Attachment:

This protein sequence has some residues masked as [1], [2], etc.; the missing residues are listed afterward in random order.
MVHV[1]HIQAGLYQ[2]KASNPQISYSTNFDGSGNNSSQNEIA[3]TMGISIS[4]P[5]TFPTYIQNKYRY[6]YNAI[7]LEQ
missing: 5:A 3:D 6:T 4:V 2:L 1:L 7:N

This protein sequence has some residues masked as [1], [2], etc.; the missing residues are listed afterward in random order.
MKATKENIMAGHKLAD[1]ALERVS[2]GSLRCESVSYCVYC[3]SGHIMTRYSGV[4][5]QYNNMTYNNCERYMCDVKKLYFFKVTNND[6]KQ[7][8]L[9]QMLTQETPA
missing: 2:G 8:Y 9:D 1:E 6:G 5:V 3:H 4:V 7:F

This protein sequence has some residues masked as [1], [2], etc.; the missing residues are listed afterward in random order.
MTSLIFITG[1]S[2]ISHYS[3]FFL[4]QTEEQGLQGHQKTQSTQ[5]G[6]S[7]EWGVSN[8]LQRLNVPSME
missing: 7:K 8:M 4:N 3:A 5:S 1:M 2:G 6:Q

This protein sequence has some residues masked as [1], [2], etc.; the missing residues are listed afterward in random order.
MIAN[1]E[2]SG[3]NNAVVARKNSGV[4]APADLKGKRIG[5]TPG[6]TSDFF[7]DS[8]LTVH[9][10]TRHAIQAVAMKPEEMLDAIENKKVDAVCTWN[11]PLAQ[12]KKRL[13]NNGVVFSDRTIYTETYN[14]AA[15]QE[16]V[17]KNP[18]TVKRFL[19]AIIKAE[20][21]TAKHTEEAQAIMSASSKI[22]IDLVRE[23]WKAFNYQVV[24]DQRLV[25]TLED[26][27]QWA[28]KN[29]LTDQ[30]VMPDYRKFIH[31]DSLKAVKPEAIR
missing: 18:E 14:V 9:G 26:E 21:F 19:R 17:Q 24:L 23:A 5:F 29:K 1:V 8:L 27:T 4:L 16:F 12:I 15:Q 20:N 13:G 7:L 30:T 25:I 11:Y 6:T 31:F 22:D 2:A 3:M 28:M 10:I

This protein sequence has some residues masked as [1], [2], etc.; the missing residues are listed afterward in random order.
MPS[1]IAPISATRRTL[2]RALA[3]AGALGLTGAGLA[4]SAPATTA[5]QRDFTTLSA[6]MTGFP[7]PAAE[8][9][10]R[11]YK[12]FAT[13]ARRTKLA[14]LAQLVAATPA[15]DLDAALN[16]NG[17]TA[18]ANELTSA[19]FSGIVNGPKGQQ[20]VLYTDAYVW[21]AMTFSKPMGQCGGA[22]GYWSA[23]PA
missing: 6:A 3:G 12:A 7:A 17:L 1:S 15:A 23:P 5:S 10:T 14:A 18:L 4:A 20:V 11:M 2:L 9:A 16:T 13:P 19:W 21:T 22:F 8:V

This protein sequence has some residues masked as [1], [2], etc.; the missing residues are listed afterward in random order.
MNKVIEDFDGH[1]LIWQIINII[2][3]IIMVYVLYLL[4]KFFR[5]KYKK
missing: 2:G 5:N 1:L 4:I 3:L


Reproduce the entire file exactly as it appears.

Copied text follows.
This protein sequence has some residues masked as [1], [2], etc.; the missing residues are listed afterward in random order.
MVHV[1]HIQAGLYQ[2]KASNPQISYSTNFDGSGNNSSQNEIA[3]TMGISIS[4]P[5]TFPTYIQNKYRY[6]YNAI[7]LEQ
missing: 5:A 3:D 6:T 4:V 2:L 1:L 7:N

This protein sequence has some residues masked as [1], [2], etc.; the missing residues are listed afterward in random order.
MKATKENIMAGHKLAD[1]ALERVS[2]GSLRCESVSYCVYC[3]SGHIMTRYSGV[4][5]QYNNMTYNNCERYMCDVKKLYFFKVTNND[6]KQ[7][8]L[9]QMLTQETPA
missing: 2:G 8:Y 9:D 1:E 6:G 5:V 3:H 4:V 7:F

This protein sequence has some residues masked as [1], [2], etc.; the missing residues are listed afterward in random order.
MTSLIFITG[1]S[2]ISHYS[3]FFL[4]QTEEQGLQGHQKTQSTQ[5]G[6]S[7]EWGVSN[8]LQRLNVPSME
missing: 7:K 8:M 4:N 3:A 5:S 1:M 2:G 6:Q

This protein sequence has some residues masked as [1], [2], etc.; the missing residues are listed afterward in random order.
MIAN[1]E[2]SG[3]NNAVVARKNSGV[4]APADLKGKRIG[5]TPG[6]TSDFF[7]DS[8]LTVH[9][10]TRHAIQAVAMKPEEMLDAIENKKVDAVCTWN[11]PLAQ[12]KKRL[13]NNGVVFSDRTIYTETYN[14]AA[15]QE[16]V[17]KNP[18]TVKRFL[19]AIIKAE[20][21]TAKHTEEAQAIMSASSKI[22]IDLVRE[23]WKAFNYQVV[24]DQRLV[25]TLED[26][27]QWA[28]KN[29]LTDQ[30]VMPDYRKFIH[31]DSLKAVKPEAIR
missing: 18:E 14:V 9:G 26:E 21:F 19:R 17:Q 24:L 23:A 5:F 29:K 1:V 8:L 27:T 4:L 16:F 12:I 15:Q 20:N 13:G 7:L 30:T 25:I 11:Y 6:T 31:F 22:D 2:A 3:M 28:M 10:I

This protein sequence has some residues masked as [1], [2], etc.; the missing residues are listed afterward in random order.
MPS[1]IAPISATRRTL[2]RALA[3]AGALGLTGAGLA[4]SAPATTA[5]QRDFTTLSA[6]MTGFP[7]PAAE[8][9][10]R[11]YK[12]FAT[13]ARRTKLA[14]LAQLVAATPA[15]DLDAALN[16]NG[17]TA[18]ANELTSA[19]FSGIVNGPKGQQ[20]VLYTDAYVW[21]AMTFSKPMGQCGGA[22]GYWSA[23]PA
missing: 6:A 3:G 12:A 7:A 17:L 1:S 15:A 23:P 5:S 10:T 14:A 18:L 4:A 20:V 11:M 2:L 9:A 16:T 13:P 19:W 21:T 22:F 8:V

This protein sequence has some residues masked as [1], [2], etc.; the missing residues are listed afterward in random order.
MNKVIEDFDGH[1]LIWQIINII[2][3]IIMVYVLYLL[4]KFFR[5]KYKK
missing: 2:G 5:N 1:L 4:I 3:L